Texas ranks seventh highest among all states in adolescents that are overweight and obese, with a 2011 youth obesity rate of 20 percent. But with more than 880,000 Texas youth in out-of-school time (OST) programs, according to the Afterschool Alliance, OST providers have the potential to impact children's healthy eating and physical activity. A new study has shown how they are doing so, what more they can do, and how a pending bill could help.
The study, conducted by the Texas State Alliance of YMCAs, surveyed licensed OST providers to better understand the current OST landscape in the state and to identify ways to enhance the quality of care for Texas youth. The results showed that many providers were already implementing various initiatives around healthy eating and physical activity, including adopting the National AfterSchool Association's Healthy Eating and Physical Activity Standards (NAA HEPA Standards), developed by HOST.
At the same time, the study suggested that by creating a voluntary, tiered Distinguished Afterschool Health Recognition program (DASH), Texas could highlight and expand the role that OST providers play in promoting wellness. A DASH program would differentiate licensed OST providers that are committed to supporting quality, research driven guidelines such as the NAA HEPA Standards and position Texas as a leader in implementing quality health standards in OST. A recently introduced Texas House bill (HB 168) would create such a program, highlighting licensed OST providers that exceed state standards.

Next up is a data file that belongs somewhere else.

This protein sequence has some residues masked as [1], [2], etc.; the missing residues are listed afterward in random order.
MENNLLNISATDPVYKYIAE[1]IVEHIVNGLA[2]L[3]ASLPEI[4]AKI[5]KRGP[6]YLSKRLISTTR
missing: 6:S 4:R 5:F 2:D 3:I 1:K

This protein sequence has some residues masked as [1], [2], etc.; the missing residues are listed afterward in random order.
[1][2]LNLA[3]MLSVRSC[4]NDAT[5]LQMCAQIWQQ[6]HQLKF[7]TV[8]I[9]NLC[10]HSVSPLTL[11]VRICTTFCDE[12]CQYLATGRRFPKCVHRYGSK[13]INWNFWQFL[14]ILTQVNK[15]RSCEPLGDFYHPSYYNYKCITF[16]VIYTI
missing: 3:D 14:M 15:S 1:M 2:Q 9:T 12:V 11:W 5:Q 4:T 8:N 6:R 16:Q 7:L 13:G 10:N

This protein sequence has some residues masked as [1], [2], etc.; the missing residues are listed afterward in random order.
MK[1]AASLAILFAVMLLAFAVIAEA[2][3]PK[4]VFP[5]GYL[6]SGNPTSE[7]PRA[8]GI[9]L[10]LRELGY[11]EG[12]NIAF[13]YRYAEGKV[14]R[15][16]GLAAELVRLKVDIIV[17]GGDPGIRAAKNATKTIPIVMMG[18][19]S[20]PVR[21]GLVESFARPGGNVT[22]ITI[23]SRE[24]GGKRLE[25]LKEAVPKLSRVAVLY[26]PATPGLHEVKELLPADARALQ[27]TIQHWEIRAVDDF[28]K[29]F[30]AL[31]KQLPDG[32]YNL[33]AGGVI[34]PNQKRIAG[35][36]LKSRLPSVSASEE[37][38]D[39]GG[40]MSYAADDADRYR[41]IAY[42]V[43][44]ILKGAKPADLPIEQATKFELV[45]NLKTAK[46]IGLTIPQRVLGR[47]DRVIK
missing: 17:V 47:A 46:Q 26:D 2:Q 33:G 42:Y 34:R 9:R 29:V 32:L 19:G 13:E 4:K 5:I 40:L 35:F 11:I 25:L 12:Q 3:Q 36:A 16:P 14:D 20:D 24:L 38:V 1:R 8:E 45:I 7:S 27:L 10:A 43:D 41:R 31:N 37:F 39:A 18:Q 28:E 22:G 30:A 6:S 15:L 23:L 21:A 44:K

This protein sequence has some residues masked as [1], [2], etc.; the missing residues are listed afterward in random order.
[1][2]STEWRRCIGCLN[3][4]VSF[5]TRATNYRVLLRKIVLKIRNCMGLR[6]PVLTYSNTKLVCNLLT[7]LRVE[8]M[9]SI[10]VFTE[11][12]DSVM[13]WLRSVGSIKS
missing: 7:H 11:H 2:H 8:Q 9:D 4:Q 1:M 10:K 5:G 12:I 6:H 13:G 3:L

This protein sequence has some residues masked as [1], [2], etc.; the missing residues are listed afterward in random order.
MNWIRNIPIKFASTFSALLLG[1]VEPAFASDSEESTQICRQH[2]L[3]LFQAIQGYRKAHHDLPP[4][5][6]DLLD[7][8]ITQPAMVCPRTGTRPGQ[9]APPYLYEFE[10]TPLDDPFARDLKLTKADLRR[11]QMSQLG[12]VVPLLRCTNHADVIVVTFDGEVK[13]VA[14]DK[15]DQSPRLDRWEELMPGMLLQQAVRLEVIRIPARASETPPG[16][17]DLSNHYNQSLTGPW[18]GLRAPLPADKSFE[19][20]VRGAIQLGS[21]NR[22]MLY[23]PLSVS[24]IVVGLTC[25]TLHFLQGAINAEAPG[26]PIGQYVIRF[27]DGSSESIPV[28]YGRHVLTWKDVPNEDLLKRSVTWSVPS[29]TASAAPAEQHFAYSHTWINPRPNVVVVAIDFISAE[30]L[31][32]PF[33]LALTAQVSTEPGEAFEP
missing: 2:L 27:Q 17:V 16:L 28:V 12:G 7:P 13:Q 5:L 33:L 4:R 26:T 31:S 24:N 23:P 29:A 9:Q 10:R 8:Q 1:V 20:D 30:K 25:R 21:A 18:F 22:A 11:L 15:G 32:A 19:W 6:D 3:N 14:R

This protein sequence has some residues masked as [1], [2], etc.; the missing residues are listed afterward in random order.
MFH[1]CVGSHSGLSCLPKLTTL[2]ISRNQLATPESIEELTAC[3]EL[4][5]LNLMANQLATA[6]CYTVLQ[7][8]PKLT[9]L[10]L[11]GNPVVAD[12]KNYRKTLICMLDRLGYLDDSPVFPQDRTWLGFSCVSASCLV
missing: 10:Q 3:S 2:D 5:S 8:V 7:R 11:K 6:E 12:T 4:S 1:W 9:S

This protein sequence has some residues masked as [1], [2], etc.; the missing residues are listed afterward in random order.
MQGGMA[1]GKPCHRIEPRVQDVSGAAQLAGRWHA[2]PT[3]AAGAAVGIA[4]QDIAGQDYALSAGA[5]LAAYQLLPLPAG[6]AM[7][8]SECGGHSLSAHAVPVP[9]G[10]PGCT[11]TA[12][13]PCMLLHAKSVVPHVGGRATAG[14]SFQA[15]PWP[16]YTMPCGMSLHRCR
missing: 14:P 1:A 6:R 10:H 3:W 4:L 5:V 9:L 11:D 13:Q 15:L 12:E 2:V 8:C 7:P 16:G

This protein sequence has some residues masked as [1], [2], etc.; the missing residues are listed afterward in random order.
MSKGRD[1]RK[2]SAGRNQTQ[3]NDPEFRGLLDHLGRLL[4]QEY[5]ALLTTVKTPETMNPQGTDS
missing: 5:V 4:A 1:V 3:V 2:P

The study also recommended that the Texas Department of Family and Protective Services update its database of licensed childcare providers so that parents are better able to make informed decisions as they are choosing a provider. Additionally, it suggested OST programs look at ways of working with with the state's Expanded Learning Opportunities Council (ELOC), which studies issues related to expanding learning opportunities and reviewing programs outside of the regular school day. ELOC's recommended program quality standards "echo the sentiments of the DASH Initiative and have the propensity to positively impact Texas youth in a myriad of ways," say the study's authors.